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Tumah and Taharah – Meaning, History, and Present Day

Tumah and taharah are two terms that you’ll encounter quite often when reading the Torah or other Rabbinic literature. You’ll even see them in the Bible and the Quran.

However, you’ll rarely encounter these terms outside of Abrahamic religious literature. So, what exactly do tumah and taharah mean?

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What Are Tumah And Taharah?

medieval mikveh
Mikveh for ritual purity. Source

For the ancient Hebrews, tumah and taharah were important concepts meaning impure (tumah) and pure (taharah), particularly in the sense of spiritual and especially ritual purity and lack thereof.

This means that people who had tumah weren’t suitable for certain holy rituals and activities, at least not until they underwent specific purification rituals.

It’s also important not to mistake tumah for sin and taharah for being without sin. The impurity that is tumah is more akin to having dirt on your hands, but for the soul – it’s something impure that has touched the person and that needs to be cleaned away before the person can be pure again.

What Causes A Person To Become Tumah/Impure And What Does That Even Imply?

This purity or impurity wasn’t something people were born with, of course. Instead, the impurity of tumah was acquired through certain actions, often through no fault of the person. Some of the most common examples included:

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  • Giving birth to a son makes a woman tumah, i.e. impure for 7 days.
  • Giving birth to a daughter makes a woman impure for 14 days.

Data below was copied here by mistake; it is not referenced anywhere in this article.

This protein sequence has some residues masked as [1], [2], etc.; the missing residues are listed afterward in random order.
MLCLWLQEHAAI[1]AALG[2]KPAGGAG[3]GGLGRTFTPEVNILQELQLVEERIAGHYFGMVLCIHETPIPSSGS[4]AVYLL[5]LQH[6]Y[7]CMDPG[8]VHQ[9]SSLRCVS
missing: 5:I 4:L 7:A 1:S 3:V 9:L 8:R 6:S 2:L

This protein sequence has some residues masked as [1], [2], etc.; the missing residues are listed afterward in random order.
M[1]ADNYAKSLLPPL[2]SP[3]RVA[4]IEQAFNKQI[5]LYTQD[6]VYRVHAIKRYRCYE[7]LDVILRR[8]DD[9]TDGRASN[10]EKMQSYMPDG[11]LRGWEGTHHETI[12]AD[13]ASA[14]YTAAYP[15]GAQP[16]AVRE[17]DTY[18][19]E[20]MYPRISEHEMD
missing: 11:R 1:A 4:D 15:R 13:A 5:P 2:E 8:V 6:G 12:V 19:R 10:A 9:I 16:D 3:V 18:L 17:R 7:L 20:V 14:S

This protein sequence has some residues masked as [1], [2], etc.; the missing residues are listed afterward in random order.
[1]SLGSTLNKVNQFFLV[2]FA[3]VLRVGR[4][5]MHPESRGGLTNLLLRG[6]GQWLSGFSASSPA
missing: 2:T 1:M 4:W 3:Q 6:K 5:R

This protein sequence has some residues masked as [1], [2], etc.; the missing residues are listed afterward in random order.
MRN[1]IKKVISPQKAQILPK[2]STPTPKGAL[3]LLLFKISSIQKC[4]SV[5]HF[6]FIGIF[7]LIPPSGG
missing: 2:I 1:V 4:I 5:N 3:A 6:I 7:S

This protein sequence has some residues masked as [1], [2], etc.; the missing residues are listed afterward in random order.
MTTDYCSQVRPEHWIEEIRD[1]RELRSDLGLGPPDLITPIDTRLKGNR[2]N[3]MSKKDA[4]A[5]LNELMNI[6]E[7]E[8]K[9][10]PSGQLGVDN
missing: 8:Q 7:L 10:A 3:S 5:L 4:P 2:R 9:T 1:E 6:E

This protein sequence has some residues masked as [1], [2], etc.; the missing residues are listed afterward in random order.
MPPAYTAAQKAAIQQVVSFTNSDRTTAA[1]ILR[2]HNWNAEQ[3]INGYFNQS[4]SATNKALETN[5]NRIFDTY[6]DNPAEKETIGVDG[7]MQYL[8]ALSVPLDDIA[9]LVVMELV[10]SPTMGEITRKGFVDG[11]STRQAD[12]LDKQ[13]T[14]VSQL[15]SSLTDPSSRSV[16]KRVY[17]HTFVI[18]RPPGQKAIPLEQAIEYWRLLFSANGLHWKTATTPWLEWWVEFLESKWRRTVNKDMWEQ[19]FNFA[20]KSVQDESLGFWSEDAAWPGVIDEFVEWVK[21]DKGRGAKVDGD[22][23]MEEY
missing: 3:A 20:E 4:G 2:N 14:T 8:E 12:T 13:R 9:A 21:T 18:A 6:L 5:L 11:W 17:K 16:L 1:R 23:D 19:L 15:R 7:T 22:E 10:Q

• Touching a corpse for whatever reason, even briefly and/or accidentally.
  • Touching something that’s impure because it has been in contact with a corpse.
  • Having any of the tzaraat – the various possible and disfigurative conditions that can appear on people’s skin or hair. English translations of the Christian Bible often incorrectly translate tzaraat as leprosy.
  • Touching linen or wool clothing as well as stone buildings that have had some sort of disfiguration happen to it – also commonly called tzaraat.
  • If a corpse is inside a house – even if because the person has just died there – the house, all people, and all objects in it become tumah.
  • Eating an animal that has died on its own or has been killed by other animals makes one tumah.
  • Touching the corpse of any of the eight sheratzim – the “eight creeping things”. These included mice, moles, monitor lizards, spiny-tailed lizards, fringe-toad lizards, agama lizards, geckos, and chameleon lizards. Different translations such as Greek and Old French also listed hedgehogs, frogs, slugs, weasels, newts, and others.
  • Touching something (such as a bowl or a carpet) that’s been made impure because it has been in contact with the carcass of one of the eight sheratzim.
  • Women are tumah or impure while they are menstruating (niddah), as is anything that has come in contact with their menstrual cycle.
  • Men having abnormal seminal discharge (zav/zavah) are tumah or impure, as is anything that has come in contact with their semen.

Those and many other actions can make someone tumah or ritually impure. While this impurity wasn’t considered a sin, it was important for life in Hebrew society – tumah people were asked to live outside the village for a while until their impurity could be cleaned and they could become taharah, for example.

A tumah person was also prohibited from visiting a sanctuary or temple of worship – doing so was considered an actual sin punishable with karet, i.e. a permanent expulsion from society. Priests also weren’t allowed to eat meat while they were tumah for whatever reason.